Category Archives: Uncategorized

Managing Weeds Without Herbicides

Weeds. What would spring be without them? For some, weed-pulling is calming and meditative. For others, it is a loathsome task leading to feelings of anger, frustration, and orneriness. How can we maintain a weed-free garden and our mental health? Like illness in the human body, weeds are often a sign that something has gone [...]

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Citrus thoughts for spring

It is time to consider caring for your citrus or planting some if you have none and want to enjoy picking your own ripe tangerines, oranges, lemons, limes, pummelos, and grapefruit. There are lots of citrus suitable for planting in San Joaquin County. One of the best to plant is a dwarf, Improved Meyer lemon. [...]

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Some of the good fungus among our plants

On January 13 National Public Radio presented a segment on forests investigations by Suzanne Simard, a forestry ecologist, who worked out how trees in the forest can communicate and share resources by use of underground connections via fungi mycelium. It was very fascinating and the presentation is on TED  http://www.npr.org/2017/01/13/509350471/how-do-trees-collaborate.  One has to wonder if [...]

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What’s Old is New Again

A very basic concept has sparked an exciting revolution with this generation, but it is far from new. Upcycling is the act of taking something no longer in use and giving it a second life and new function. Some of the best examples of modern-day upcycling come from the 1930s-40s when families had very little [...]

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Inspecting Trees for Hazards

Storm damaged trees are something many homeowners will have to deal with at some point. This last storm brought with it some pretty powerful winds and with that many downed fences and trees. For some, it may be too late to inspect trees for potential hazards but hopefully for many of you, this last storm [...]

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Fundamental facts about fertilizers

Spring is almost upon us, and with the season comes a rush of new plant growth and the urge to spend time in our gardens. Although fertilizer might seem a dry topic, give it some thought before you visit your favorite nursery. Fertilizing plants is often equated with “feeding” them, but plants produce their own [...]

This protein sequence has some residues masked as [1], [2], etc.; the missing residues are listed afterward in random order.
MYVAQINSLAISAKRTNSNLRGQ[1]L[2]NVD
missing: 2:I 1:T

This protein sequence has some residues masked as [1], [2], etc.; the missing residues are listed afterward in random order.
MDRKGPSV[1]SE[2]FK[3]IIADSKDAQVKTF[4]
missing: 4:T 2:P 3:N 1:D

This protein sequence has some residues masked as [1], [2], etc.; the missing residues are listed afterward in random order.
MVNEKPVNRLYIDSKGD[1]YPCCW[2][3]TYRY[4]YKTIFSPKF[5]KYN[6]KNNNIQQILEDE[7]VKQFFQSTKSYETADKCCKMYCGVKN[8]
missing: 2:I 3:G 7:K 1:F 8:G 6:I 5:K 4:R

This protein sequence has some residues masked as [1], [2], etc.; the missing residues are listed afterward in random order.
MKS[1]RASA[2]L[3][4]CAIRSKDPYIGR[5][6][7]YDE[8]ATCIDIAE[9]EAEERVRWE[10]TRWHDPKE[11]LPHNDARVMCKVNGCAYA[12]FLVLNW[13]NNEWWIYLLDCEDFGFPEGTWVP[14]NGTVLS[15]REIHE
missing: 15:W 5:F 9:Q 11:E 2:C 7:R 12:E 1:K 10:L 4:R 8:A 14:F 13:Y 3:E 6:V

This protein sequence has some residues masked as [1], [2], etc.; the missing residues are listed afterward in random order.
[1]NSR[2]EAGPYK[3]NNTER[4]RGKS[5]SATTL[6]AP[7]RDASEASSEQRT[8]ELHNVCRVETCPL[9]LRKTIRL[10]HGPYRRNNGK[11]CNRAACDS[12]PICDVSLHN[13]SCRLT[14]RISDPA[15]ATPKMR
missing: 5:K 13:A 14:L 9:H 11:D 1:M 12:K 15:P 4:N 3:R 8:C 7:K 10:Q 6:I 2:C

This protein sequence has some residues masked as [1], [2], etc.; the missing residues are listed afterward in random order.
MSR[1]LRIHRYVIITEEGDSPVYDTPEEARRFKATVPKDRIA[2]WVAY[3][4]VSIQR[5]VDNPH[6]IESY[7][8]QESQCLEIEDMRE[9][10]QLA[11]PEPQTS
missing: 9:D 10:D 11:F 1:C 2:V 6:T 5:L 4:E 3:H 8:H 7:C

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Getting the dirt on earthworms

Earthworms. They’re so small and seemingly insignificant that we hardly give them a second thought. These squirmy denizens of the dirt usually go about their lives unseen—they’re revealed to us only when upturned in a shovelful of soil or when stranded on pavement after a drenching rain. (Worms crawl out of the ground during heavy [...]

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Worms Turn Food Waste Into Garden Gold

One of the best ways to improve your soil and plant health is to apply compost, which is decomposed organic matter full of beneficial microbes. However, managing a pile takes time, space, a strong back, and the right kinds of organic materials to achieve the characterstics of quality compost. For those of you living on [...]

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Why Soil is Better Than Dirt

  We’ve all heard the words “soil” and “dirt,” but what’s the difference? Both have the same basic components: particles of sand, silt, clay, and organic matter. The difference lies in how they function: dirt is where we stick our plants and dump water, fertilizers, and pesticides in the hopes of keeping plants alive; it [...]

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Time for seed searching.

A newspaper mulch for onions keeps winter weeds at bay. Lee Miller photo

These past few days the plant and seed catalogues are starting to arrive to remind us that spring is just around the corner. With all the rain lately it is not timely to be in the garden. Walking on wet soil can cause soil compaction, so it is a good time to stay inside. That [...]

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  • Blog Authors

    Lee Miller

    Lee Miller is a University of Delaware graduate and retired fisheries biologist, he gardens on 10 acres and makes wine each year with the help of a cadre of friends. However, his first love is gardening and he grows various fruit trees, heirloom ... Read Full

    Marcy Sousa

    Marcy Sousa is the San Joaquin County UC Master Gardener Program Coordinator. She is a Stockton native and enjoys teaching others about gardening. She has her bachelors from Stanislaus State in Permaculture. She has been with the program since 2007. Read Full

    Nadia Zane

    Nadia Zane is a UC Master Gardener, a landscape designer and Stockton native. She has a fondness for California native plants and sustainable landscaping, which she utilizes in her work for Native Beauty Garden Design. She is a member of the CA ... Read Full
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